Wakefield Historical Society has secured a grant of £8,400 from the Heritage Lottery Fund to enable us to compile a detailed account of the development of the Wakefield Waterfront.
The aim of our project is to research, together with Waterfront communities, a history of the Wakefield Waterfront, and to communicate this in an accessible form to those communities and to the wider public. Our project will focus on the growth of waterside industries and residential community, following the opening up of the port of Wakefield after the development of the River Calder as a navigable waterway from 1702 by the Aire and Calder Navigation. From 1770 boats could progress further west via the extension along the Calder and Hebble Navigation to Sowerby Bridge, and then from 1804 across the Pennines, with the opening of the Rochdale Canal. A third waterway, the Barnsley Canal, was created between Wakefield and Barnsley in 1799. The history of the watermills which developed from the medieval period has already been published in John Goodchild’s Aspects of Medieval Wakefield and its Legacy (1991).
What is the ‘Wakefield Waterfront’? For the purposes of this project, the Wakefield waterfront is defined as the area bounded by the Leeds/London railway line, the Sheffield/ Kirkgate railway line, the Aire and Calder Navigation Yard, the Fall Ing locks, Barnsley Road and Portobello Road.
Included in this area are the Wakefield Mills grouping (the Soke Mill/ King’s Mill, Upper Mill and other mills on the Goit); the Aire and Calder Navigation Yard; the now-departed Crystal Spring; Wakefield Bridge and Chantry Chapel; The Hepworth Wakefield; Rutland Mills; the Navigation Warehouse; Fernandes’ Brewery; the mills down to the Belle Isle Dyeworks and the dyeworks itself; on the opposite bank, the malt-houses; the Portobello Mills (Double Two); the former community behind the river frontage (comprising the wharf, Tadman St/ Commercial St/ Mark St/ Church Lane, and including the church, chapel and school); the railway yard at low level with its hydraulic lift; all in addition to the river and canal works themselves and such more modest structures as the Sea Cadets’ HQ.
We hope to work with Community Groups in this area, and we have already approached; the Wakefield Sea Cadets (whose 70th anniversary falls this year) to receive an enthusiastic reception. Many businesses are in the area and their histories are also of great interest to us – Hirst’s Mill, Double 2, Crabtree, Screwfix, Print Factory, the boatyard, Groundwork, Arriva, Sunlight, Rawson’s Fibres, Oxley’s masons, and of course the Wharfside gastropub; and there are new communities of residents in Chantry Waters, and the other new-builds on the canal side.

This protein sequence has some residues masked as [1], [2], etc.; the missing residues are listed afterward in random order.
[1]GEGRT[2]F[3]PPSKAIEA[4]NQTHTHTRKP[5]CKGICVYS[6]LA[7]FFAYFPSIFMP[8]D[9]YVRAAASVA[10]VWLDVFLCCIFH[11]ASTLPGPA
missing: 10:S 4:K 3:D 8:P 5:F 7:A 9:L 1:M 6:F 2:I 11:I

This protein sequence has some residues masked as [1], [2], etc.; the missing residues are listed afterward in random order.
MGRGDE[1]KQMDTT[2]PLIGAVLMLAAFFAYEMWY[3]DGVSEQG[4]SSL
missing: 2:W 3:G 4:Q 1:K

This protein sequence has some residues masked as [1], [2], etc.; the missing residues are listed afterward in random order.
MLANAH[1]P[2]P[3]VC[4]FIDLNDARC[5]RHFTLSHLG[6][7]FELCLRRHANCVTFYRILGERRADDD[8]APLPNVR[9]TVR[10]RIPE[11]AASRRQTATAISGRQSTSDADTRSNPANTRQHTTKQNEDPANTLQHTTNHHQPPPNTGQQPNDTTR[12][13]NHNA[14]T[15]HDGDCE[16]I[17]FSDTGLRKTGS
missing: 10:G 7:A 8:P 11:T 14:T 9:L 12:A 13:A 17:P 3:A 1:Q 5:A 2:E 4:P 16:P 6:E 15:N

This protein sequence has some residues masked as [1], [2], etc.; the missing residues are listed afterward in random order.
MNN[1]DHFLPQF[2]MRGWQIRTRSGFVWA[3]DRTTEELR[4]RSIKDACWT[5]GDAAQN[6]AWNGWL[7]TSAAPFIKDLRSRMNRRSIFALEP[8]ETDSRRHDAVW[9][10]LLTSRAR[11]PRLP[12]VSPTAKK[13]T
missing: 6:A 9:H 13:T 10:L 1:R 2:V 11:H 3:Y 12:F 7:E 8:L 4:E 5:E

Our research comes at a time when, following the opening of The Hepworth Wakefield at the Waterfront itself, the local authority is seeking to regenerate the Lower Kirkgate and Waterfront area. It will collate information on the use of the waterway for boat traffic and the cargoes carried to and from Wakefield, boat-building itself, the erection of such buildings as warehouses, maltings and textile mills, the development of housing, and the church, chapels and schools which served the people living close by, and would consist of three interweaving strands:
1. Documentary research – map regression analysis, directories, deeds, files both locally, using the wealth of material in John Goodchild’s archive, and at Regional and National Archives such as WYAS and Kew;
2.Oral and memoir history, where members of the Society seek recollections from people who have lived or worked close to the waterfront, including bargees, and locate images such as photographs to reinforce memories;
3. Visual history – using visual and technological skills and archive images to bring to life what has vanished or changed.
What we’d like to do is a ‘before and after’, displaying what we know at the start of this project, and then what we have found in the course of our work.
To launch, we plan an event at the Chantry with a poster display and a talk by our own local expert, John Goodchild, setting out what we currently know, perhaps preceded by flyers to local residents and businesses.
When our research is over, we plan a further event built on the theme of ‘Wakefield’s Waterfront – What We Know Now’
- a one-day conference presenting aspects of the history of the Wakefield Waterfront – for example, as transport interchange, as travelling community, as working communities, schools and faiths, coupled with
- interpretation of the history in folk song, and perhaps in drama
- an exhibition both of posters and visuals
- a videodisk usable for a programme of talks and presentations by WHS members to the local communities
- a self-guided trail leaflet to encourage both tourism and also locals to explore the area in greater depth